If you have a client service type of business, one of your biggest challenges is finding work. After a while most work may come in through referral, but you still have to get out there and find it. Not all work that will come your way will be the right type of work. If you are a designer, then you want design work. If you are a developer, then you want developer work. If you are a programmer, then you want programming work. It will take time to learn how to filter out the different types of work and where the sources are to get web work that you like to do.
It’s important to keep the momentum going. Just like you would schedule your daily work routine, you need to make the act of getting work just as routine. If that requires you sending out emails to your regular contacts saying, “It looks like I have some time openning up next month, so if anyone needs some web development work done, please let me know” or sending emails to past clients, “It’s been some time since we finished work on your site. It may be time to review the site and the analytics to see how your website is performing. Would you like to schedule a phone meeting next week to review?”
Below I will describe some steps that you can follow to not only get work, but figure out what kind of work you like to do.
1. What’s the first thing you do to get web work? As yourself what type of work you like to do.
It takes some time, but eventually you figure out the type of work you like to do. Whether you are an agency or a freelancer, you start to figure out where your skills fit best. Some developers like to be in charge, meeting the client face to face and being a part of the whole project every step of the way. Other developers, just want to be in the background, be given a task and then get it done. It’s really important to figure out the type of involvement you would like to have with your work, so that when talking to clients or agencies, you can find the right fit. Don’t be afraid to tell people that you only do design or you only do programming. You may even have associates that can do that, so feel free to recommend them.
2. Have you figured out who you are?
Are you a team player or a lone wolf? Some freelancers or agencies don’t like to take direction from others. If you are of that type, then you probably shouldn’t do subcontractor work. Some subcontractors can get by just fine doing that if they work for people that know them well. You may even be better at getting the work and then subcontracting the other parts you don’t specialiize in. That’s fine too, but you will need to manage the project well. Knowing who you are is a huge advantage in getting working keeping it coming in.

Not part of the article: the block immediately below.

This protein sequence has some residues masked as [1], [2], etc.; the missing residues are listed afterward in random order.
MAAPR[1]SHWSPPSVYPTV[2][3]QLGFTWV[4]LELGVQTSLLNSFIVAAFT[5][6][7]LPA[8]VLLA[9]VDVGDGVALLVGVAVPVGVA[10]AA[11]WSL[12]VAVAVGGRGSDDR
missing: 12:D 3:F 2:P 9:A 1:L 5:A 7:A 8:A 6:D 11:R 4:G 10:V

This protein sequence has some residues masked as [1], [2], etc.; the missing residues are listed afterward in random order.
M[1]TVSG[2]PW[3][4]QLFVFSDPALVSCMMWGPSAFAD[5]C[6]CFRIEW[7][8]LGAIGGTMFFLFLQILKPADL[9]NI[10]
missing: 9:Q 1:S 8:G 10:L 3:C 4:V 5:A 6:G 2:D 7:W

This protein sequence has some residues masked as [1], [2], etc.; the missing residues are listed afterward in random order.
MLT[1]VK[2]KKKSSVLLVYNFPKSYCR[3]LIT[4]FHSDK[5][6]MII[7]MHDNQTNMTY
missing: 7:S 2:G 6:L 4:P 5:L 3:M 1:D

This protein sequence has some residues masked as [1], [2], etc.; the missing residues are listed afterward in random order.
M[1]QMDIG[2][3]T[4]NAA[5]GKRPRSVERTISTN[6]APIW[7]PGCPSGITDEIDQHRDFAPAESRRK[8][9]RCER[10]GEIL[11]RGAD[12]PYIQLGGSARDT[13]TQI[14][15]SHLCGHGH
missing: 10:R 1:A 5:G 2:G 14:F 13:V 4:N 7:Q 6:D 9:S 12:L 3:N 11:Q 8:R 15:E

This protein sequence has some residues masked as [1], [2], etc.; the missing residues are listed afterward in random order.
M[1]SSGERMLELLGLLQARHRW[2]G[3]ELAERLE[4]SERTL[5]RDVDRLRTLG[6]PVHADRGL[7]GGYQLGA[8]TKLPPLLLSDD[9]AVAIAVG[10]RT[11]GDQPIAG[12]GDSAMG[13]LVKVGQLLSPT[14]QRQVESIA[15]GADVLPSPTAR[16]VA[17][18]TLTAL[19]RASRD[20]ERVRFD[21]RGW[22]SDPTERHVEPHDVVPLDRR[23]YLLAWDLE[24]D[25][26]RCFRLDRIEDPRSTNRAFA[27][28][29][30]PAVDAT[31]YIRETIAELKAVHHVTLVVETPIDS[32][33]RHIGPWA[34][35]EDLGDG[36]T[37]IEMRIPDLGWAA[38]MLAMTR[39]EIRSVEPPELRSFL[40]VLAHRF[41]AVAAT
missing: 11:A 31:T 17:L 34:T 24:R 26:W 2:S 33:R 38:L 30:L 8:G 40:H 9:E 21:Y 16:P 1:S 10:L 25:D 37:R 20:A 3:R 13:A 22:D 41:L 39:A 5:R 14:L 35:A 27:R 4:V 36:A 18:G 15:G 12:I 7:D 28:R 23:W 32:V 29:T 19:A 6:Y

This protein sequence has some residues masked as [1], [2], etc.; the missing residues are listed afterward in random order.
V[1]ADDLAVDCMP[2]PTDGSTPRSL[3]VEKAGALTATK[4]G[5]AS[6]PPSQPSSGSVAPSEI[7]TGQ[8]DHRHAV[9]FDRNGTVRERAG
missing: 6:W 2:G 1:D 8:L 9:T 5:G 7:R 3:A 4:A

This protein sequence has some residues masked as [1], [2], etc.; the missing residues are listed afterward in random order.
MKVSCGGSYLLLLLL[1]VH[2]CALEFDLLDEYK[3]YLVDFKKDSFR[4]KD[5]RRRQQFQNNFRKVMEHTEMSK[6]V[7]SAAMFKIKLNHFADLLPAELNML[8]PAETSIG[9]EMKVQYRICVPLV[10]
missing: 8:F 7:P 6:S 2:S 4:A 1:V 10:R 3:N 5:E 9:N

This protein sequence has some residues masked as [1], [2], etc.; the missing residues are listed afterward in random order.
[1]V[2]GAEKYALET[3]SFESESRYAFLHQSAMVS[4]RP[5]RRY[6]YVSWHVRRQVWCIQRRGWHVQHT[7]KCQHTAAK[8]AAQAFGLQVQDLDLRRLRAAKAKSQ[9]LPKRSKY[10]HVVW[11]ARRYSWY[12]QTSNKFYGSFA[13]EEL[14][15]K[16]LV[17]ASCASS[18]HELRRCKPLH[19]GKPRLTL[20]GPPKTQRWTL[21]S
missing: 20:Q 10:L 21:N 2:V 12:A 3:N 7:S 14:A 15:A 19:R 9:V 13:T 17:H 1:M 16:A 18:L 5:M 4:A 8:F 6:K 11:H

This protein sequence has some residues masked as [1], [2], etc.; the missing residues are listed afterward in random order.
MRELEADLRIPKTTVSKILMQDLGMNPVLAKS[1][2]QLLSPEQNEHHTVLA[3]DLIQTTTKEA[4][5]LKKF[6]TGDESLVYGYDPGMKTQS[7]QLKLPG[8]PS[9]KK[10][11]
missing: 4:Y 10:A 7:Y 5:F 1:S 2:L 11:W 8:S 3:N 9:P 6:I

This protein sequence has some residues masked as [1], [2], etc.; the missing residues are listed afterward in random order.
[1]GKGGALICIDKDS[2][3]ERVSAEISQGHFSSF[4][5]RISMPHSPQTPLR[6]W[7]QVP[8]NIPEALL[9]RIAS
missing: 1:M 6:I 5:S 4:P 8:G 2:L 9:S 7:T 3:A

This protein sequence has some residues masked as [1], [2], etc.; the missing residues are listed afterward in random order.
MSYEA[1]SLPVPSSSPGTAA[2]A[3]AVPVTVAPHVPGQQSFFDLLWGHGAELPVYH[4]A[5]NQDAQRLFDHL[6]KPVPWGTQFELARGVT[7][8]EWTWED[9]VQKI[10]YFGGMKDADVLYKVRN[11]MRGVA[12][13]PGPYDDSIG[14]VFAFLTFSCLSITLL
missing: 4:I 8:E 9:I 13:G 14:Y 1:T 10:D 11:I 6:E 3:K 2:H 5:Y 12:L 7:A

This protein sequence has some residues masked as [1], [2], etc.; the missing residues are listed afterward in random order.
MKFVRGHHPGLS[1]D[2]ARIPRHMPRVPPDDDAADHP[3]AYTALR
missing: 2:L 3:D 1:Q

3. How do you like to work?
Are you a night owl or an early riser? I like to get up early and stay up late, so I am both, but I know other developers that will work until 4AM if you let them! If you feel that you are more productive at certain times than others, definitely share it with others that you may be working with. “Don’t be alarmed if you get emails from me at 2AM. I like to work late.” For many freelancers and agencies, it may not matter, as long as the work gets done, but keep the communication lines open. You may have to show up at meetings during the day!
4. Make sure your portfolio is updated
One of the things I consistently see is that portfolios are not updated with the work that the designer / developer / programmer is trying to get hired for. If you do programming, your work needs to call attention to specific pieces in your work that has your code. If you do design, make sure to include descriptions of your designs and the challenges you faced with that particular design. Many times people want to know how you approach problems.
5. Go where the people are
To get web work, sitting at your desk waiting for the phone to ring is not a good method. You have to go where the people are. If you are a freelancer or agency who likes to work with clients directly going to an industry event, probably isn’t the best place to go to find new clients. Why? Because all of your competitors will be there too! It just doesn’t make sense. What you should do is level the playing field. Go to non-industry events, such as fundraisers, community events or business open houses. Every community has events that happen at little or no cost where many people attend who need help with their businesses. If you are a freelancer or agency that likes to be a subcontractor, then industry events are definitely for you! Introduce yourself to others, tell them what you specialize in, some recent projects you’ve done and that you would like to work with them some day.
All in all, getting work is really not that hard if you are consistent and put in the time. Just like doing the work, getting the work is work too!